146. BENICIA, CAL1FORNIA.—At the town of Benicia, entrance to Suisun bay, thirty miles northeast of San Francisco, The locality is one mile eastward from the town, with an exposure over water surface and low plains in all directions except north and northwest, where there are protecting hills. The nearest point on the Pacific coast is southwest thirty-five miles; in a right line west it is distant fifty miles.

147. CAMP ANDERSON, CAL1FORNIA.—At Sutter City, near Sacramento, 120 miles northeast from San Francisco. The exposure is locally over low plains, with flinch water surface, in the wide interior valley of Sacramento.

148. CAMP FAR WEST, CALIFORNIA.— On Bear creek, a tributary of Feather river, near fifteen miles from its mouth and from the town of Marysville, and thirty-five miles north-northeast from Sacramento. The locality is a confined valley at the base of the foot-hills of the Sierra Nevada, on the east side of the great Sacramento valley.

149. FORT READING, CALIFORNIA—On a small tributary of Sacramento river, one and a half miles from that river, and near five miles from the town of Trinidad. The locality is a confined valley, with dry table-lands in the immediate vicinity. It is near the upper extremity of Sacramento valley, and the mountain ranges are from twenty to forty miles distant at either side.

150. FORT HUMBOLDT, CALIFORNIA—Near the town of Bucksport, Humboldt bay, coast of California. The locality is a plateau of slight elevation fronting the bay and fully open to the Pacific. From the coast, eastward two miles.

151. FORT JONES, CALIFORNIA—At Scott’s valley, on a small tributary of Klamath river, near one hundred miles from the head of Sacramento valley, and an equal distance in a direct line from the Pacific coast, The locality is not closely confined, though with high mountains—the Siskiou and Salmon ranges — on the south and east.

152. PORT ORFORD, OREGON—At Port Orford, near ten miles southward from Cape Blanco or Orford. The locality is at the head of a bay (Tichenor bay or Ewing Harbor) opening southward, and the exposure very direct to the Pacific.

153. FORT LANE, OREGON—Near Jacksonville, Rogue river, in a large valley opening westward, with high mountain ranges in the vicinity.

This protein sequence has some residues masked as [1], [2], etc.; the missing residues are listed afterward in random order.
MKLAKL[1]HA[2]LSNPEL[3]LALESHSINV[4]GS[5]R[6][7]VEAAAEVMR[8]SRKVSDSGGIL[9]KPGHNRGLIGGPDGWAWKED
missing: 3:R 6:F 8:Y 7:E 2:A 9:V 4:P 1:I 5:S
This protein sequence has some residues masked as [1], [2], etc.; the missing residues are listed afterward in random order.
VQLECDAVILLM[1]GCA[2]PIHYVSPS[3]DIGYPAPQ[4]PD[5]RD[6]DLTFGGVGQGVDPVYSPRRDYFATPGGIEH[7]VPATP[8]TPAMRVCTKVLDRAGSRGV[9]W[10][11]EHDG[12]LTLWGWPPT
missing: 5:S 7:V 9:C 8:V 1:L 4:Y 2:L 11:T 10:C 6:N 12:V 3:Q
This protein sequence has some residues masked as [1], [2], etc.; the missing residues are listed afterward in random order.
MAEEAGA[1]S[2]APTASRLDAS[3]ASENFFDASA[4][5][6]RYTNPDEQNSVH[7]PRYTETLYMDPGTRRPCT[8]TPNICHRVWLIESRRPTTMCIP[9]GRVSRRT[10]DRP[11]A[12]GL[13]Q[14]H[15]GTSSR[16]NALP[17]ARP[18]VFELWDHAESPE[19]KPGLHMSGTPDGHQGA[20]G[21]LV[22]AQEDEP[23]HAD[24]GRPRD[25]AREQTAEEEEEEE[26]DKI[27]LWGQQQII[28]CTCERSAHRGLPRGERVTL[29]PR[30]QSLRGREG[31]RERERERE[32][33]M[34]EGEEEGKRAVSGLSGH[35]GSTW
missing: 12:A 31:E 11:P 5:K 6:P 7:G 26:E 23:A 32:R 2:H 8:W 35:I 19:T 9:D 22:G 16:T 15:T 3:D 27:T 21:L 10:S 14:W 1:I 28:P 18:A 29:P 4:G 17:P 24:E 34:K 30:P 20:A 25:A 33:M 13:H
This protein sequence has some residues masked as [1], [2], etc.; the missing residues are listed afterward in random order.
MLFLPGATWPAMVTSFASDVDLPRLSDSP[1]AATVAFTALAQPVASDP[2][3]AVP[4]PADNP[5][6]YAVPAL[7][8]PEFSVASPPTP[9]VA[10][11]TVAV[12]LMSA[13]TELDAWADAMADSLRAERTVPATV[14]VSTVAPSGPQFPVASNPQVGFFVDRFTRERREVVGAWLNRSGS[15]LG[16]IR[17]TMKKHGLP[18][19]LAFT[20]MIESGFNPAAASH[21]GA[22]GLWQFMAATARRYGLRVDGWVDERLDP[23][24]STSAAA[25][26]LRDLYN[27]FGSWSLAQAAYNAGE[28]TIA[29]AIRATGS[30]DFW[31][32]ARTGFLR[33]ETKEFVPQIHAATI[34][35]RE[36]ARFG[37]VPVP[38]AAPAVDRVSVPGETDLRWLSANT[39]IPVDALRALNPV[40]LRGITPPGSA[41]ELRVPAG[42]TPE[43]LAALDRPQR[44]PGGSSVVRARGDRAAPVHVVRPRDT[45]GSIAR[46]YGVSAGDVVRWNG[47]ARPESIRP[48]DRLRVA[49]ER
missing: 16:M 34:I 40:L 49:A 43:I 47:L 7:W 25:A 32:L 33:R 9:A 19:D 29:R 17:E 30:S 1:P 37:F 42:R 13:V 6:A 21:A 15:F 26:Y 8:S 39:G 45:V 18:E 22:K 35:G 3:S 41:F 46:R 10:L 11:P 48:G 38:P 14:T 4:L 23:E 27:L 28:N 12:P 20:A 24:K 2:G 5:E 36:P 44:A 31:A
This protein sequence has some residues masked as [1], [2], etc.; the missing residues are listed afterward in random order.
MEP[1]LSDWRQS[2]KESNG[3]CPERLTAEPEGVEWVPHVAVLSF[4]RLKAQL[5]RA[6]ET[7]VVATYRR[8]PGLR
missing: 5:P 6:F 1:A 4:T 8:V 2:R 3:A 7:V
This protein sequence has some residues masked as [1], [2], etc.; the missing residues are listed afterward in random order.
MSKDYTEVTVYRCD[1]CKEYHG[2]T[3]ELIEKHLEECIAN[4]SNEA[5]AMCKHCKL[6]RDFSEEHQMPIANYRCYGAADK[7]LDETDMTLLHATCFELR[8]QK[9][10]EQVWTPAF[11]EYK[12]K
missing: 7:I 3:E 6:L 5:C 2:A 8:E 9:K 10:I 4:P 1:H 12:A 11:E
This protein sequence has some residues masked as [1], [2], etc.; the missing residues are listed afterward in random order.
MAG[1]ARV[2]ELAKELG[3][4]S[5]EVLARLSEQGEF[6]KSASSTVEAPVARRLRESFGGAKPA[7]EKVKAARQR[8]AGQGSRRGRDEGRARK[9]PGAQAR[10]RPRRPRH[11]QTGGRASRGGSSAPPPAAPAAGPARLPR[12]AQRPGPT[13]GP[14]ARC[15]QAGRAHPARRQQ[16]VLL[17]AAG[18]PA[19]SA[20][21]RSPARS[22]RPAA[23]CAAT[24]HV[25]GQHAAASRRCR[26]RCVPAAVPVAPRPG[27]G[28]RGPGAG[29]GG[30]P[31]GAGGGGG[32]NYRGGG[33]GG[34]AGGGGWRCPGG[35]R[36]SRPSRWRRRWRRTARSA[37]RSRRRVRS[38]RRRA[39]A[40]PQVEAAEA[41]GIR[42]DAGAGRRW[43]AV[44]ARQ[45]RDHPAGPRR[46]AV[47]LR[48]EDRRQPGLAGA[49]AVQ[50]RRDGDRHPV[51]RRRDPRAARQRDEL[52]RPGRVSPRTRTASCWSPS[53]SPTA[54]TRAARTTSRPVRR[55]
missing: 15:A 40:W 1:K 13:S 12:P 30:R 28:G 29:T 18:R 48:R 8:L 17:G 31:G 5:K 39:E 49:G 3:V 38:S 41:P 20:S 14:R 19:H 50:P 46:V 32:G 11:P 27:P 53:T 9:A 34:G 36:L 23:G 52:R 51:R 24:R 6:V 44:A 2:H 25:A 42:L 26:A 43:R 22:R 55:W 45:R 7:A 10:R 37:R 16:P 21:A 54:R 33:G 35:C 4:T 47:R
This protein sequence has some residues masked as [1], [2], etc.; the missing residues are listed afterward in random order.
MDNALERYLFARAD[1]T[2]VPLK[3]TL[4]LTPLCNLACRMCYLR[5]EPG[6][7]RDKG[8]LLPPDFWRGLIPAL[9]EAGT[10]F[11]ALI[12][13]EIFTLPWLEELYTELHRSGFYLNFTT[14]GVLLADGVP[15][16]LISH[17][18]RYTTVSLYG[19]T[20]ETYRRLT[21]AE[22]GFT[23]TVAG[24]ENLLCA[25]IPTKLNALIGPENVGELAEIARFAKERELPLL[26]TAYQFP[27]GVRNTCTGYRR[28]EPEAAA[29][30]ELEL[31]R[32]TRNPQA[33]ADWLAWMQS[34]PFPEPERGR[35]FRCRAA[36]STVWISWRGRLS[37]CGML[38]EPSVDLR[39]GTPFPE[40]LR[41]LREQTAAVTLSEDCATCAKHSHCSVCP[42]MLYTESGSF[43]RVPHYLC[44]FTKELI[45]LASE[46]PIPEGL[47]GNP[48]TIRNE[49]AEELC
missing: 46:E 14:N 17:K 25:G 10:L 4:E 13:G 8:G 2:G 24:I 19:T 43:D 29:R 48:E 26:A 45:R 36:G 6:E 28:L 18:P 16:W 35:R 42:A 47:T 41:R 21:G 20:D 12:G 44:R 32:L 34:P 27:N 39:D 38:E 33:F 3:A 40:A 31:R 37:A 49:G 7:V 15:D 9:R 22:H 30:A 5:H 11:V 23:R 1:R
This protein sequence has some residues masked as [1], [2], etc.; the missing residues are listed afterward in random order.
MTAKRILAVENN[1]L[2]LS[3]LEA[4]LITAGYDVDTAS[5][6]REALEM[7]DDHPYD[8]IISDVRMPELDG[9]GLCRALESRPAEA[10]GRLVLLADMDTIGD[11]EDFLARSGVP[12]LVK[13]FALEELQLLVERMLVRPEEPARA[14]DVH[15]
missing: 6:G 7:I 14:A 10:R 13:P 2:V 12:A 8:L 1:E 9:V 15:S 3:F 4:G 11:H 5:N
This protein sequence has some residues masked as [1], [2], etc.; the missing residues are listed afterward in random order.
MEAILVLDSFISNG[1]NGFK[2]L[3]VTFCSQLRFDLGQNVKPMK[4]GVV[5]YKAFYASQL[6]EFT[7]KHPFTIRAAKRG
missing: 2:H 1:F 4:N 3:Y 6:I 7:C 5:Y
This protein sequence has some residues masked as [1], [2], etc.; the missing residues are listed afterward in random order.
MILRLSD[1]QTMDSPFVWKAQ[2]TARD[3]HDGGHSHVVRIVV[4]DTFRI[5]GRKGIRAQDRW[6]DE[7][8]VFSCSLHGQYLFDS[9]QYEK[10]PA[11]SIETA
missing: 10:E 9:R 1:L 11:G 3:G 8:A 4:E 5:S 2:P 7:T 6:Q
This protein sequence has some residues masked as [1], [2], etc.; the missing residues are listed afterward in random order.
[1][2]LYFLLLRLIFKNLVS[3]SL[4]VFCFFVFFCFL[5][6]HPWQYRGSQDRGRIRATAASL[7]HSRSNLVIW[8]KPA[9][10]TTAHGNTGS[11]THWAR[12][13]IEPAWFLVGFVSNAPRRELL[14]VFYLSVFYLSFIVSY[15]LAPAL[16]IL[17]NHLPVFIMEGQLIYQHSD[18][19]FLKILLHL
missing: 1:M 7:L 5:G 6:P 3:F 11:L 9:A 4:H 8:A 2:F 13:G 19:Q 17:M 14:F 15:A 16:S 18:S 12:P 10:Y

154. ASTORIA, OREGON.—At the town of Astoria, south bank of the Columbia river, near ten miles from the coast of the Pacific. The locality has a free exposure over water surface and low plains to the sea, with rough hills at the south and east.

155. FORT VANCOUVER, COLUMBIA BARRACKS, OREGON.—On the north bank of the Columbia river, eighty miles in a direct line from the Pacific at its mouth. The valley of the river opens northwestward here, and the coast range of mountains protects it from sea exposure. The Barracks and old Fort Vancouver have been occupied alternately ; the difference of position is unimportant. The plain is low and wide, with much water surface in the vicinity.

156. FORT DALLES, OREGON—At the passage of the Columbia river through the eastern portions of the Cascade range of mountains. The locality is on the south bank of the river, half a mile from it, and elevated about one hundred feet. The exposure is over bare plateaux, with the Cascade range protecting the district at the west.

157. FORT STEILACOOM, WASHINGTON Territory.—At Steilacoom, the southern extremity of Puget’ sound. The locality is one mile east from the shore of the sound, with open plains and much water surface in the vicinity. The Cascade and coast ranges of mountains enclose the area of the sound and plains.

158. CANTONMENT LORING, OREGON--Near Fort hall, upper portion of Lewis’ Fork of Columbia. The post is about equidistant from Great Salt Lake and the South Pass, north and west respectively. The locality is on the east bank of the river, five miles above Fort Hall, in a low valley three to five miles wide. The principal mountains are too far distant to affect the position locally.

159. GREAT SALT LAKE, UTAH.—On a plain near ten miles south of the lake. A chain of mountains is quite near at the east, but in other directions the exposure is open and free.